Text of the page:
— Insights and Heresies Pertaining to the Evolution of the Soul • Anna Bishop Scofield

... did not find food or bedding; yet the second night, at Civita Castellana, they were so well alive as to remain dancing and vivaing Pio Nono in the piazza till after midnight. No, Gentlemen, soul is not quite nothing, if matter be a clog ...
— At Home And Abroad - Or, Things And Thoughts In America and Europe • Margaret Fuller Ossoli

... impressions of religion, beware how they pledge themselves by any open profession to more than they can perform. Herod warmly took up religion at first, courted the prophet of religion, and then when the hot fit of enthusiasm had passed away, he found that he had a clog round his life from which he could only disengage himself by a rough, rude effort. Brethren whom God has touched, it is good to count the cost before you begin. If you give up present pursuits impetuously, are you sure that present impulses will last? Are you quite certain that a day will ...
— Sermons Preached at Brighton - Third Series • Frederick W. Robertson

... Sir Charles that the President could not consent to clog the submission with the condition proposed by Her Majesty's Government; that a just regard to the rights of the parties and a proper consideration of his own duties required that the new submission, ...
— A Compilation of the Messages and Papers of the Presidents - Section 2 (of 2) of Volume 3: Martin Van Buren • James D. Richardson

... most favourable and happy speed; Tempests themselves, high seas, and howling winds, The guttered rocks and congregated sands— Traitors ensteeped to clog the guiltless keel— As having sense of beauty, do omit Their mortal natures, letting go ...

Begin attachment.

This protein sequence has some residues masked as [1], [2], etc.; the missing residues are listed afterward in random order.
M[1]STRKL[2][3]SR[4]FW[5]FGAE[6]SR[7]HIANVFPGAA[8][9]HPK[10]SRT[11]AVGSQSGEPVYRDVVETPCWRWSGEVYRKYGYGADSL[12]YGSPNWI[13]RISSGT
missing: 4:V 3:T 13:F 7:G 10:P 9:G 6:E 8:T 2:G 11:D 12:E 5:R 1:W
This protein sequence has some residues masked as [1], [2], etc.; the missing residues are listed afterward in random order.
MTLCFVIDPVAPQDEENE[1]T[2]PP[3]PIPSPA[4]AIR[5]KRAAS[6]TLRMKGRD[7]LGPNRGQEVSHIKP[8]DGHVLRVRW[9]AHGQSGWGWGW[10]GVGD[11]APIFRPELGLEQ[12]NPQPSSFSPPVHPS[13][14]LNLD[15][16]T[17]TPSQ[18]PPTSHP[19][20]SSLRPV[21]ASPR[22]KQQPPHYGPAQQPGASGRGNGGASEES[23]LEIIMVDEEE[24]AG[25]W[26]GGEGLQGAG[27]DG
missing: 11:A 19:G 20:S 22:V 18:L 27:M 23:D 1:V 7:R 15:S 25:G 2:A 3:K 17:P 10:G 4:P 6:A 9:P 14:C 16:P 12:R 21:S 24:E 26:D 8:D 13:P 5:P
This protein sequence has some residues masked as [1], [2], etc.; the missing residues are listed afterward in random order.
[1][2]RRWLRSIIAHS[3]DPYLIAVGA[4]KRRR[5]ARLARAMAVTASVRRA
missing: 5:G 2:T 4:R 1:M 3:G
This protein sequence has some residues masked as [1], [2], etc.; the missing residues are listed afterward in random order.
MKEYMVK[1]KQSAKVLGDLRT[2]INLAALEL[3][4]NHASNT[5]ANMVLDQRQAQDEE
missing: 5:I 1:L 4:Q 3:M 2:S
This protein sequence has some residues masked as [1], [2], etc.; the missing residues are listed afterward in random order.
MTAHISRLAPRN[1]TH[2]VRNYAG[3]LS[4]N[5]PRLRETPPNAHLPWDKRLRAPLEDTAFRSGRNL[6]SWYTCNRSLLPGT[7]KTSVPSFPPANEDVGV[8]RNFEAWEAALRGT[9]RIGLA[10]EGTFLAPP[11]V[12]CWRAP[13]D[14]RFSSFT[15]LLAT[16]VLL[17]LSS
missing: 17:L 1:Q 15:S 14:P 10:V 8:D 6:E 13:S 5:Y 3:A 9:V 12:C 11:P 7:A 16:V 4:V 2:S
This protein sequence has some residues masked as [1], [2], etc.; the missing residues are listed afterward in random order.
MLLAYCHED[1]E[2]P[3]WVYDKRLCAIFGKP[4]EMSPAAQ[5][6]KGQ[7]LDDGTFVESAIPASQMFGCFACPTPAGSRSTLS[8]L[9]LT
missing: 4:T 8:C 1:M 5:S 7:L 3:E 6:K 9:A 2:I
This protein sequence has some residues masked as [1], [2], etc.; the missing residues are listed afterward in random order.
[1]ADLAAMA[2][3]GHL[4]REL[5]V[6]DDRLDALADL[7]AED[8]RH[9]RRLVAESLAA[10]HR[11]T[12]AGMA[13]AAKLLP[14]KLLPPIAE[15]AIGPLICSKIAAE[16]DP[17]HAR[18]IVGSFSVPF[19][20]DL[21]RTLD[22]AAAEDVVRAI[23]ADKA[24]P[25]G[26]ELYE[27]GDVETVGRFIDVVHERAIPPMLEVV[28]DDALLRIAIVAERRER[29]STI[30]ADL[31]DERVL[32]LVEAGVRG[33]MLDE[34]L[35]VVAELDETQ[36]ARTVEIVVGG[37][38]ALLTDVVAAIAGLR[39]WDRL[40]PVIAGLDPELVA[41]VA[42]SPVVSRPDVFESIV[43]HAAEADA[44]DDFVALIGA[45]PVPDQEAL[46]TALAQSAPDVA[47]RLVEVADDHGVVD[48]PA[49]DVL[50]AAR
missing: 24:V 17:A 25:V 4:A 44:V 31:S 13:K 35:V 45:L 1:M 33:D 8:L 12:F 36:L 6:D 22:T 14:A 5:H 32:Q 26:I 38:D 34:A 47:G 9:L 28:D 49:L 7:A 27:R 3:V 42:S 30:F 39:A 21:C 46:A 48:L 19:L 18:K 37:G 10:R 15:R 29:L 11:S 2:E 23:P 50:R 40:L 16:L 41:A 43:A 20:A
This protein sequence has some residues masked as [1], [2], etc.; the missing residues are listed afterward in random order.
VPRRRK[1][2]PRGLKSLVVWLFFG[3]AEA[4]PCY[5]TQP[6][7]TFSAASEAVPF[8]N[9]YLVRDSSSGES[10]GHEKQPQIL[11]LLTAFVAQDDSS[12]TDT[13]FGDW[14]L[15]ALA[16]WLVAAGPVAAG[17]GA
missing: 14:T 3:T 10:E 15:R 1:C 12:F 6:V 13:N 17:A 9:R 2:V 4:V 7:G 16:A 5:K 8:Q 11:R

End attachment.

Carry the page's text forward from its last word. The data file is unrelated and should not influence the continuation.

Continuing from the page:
— The Man Shakespeare • Frank Harris

... you will shun it; you will consider provisions of all kinds British property. The destruction of all the British stores in the above-mentioned places is of the greatest consequence to us, and only requires boldness and expedition. Take care that your men do not get at liquor, or clog themselves with plunder so ...
— A Sketch of the Life of Brig. Gen. Francis Marion • William Dobein James

... meeting with Koala, that Finn had a stroke of luck in the matter of stumbling upon a badly wounded wallaby within a couple of miles of the den. In some way this unfortunate creature had managed to get its right hind-leg caught in a dingo-trap, to which a heavy clog of wood was attached. In the course of time the wallaby would have died very miserably, and already it had begun to lose flesh. But Finn brought a mercifully sudden death to the crippled creature, and then proceeded to tear in sunder the ...
— Finn The Wolfhound • A. J. Dawson

... the adamantine rock, Till time nor tide can wipe the trace away. Let my steps march right onward, pausing none For pleasure or for folly, for the path Is long, and difficult, and hard to walk, And at its limit lies Eternity. Let no false weakness clog me in the work, And cramp the motions of my willing soul, But let me gird my spirit up to run Before the chariot of the speeding age, A Prophet, and a ...
— Eidolon - The Course of a Soul and Other Poems • Walter R. Cassels

... a strange humbleness in him. It did not weaken his confidence or clog his aspiration, but it took something from the hard arrogance that had recognized in his own will the only law. He had heard from Daddy John of that interview with David, and he knew the reason of David's lie. He knew, too, that David would stand to that lie forever. Of the two great ...
— The Emigrant Trail • Geraldine Bonner

... labouring under a wrong conception of the article. He says we over-educate it. We clog its wonderful brain with a mass of uninteresting facts and foolish formulas that we call knowledge. He does not know that all this time the Child is alive and kicking. He is under the delusion that the Child is taking all this lying down. We tell the Child it has got to be quiet, or else we ...
— The Angel and the Author - and Others • Jerome K. Jerome

... was up, and a spectral ship was slowly passing through. With no desire to mingle in the crowd that waited on either side, she paused, and, leaning on the railing, let her thoughts wander where they would. As she stood there the heavy air seemed to clog her breath and wrap her in its chilly arms. She felt as if the springs of life were running down, and presently would stop; for, even when the old question, "What shall I do?" came haunting her, she no longer cared even to try to answer it, and had no ...
— Work: A Story of Experience • Louisa May Alcott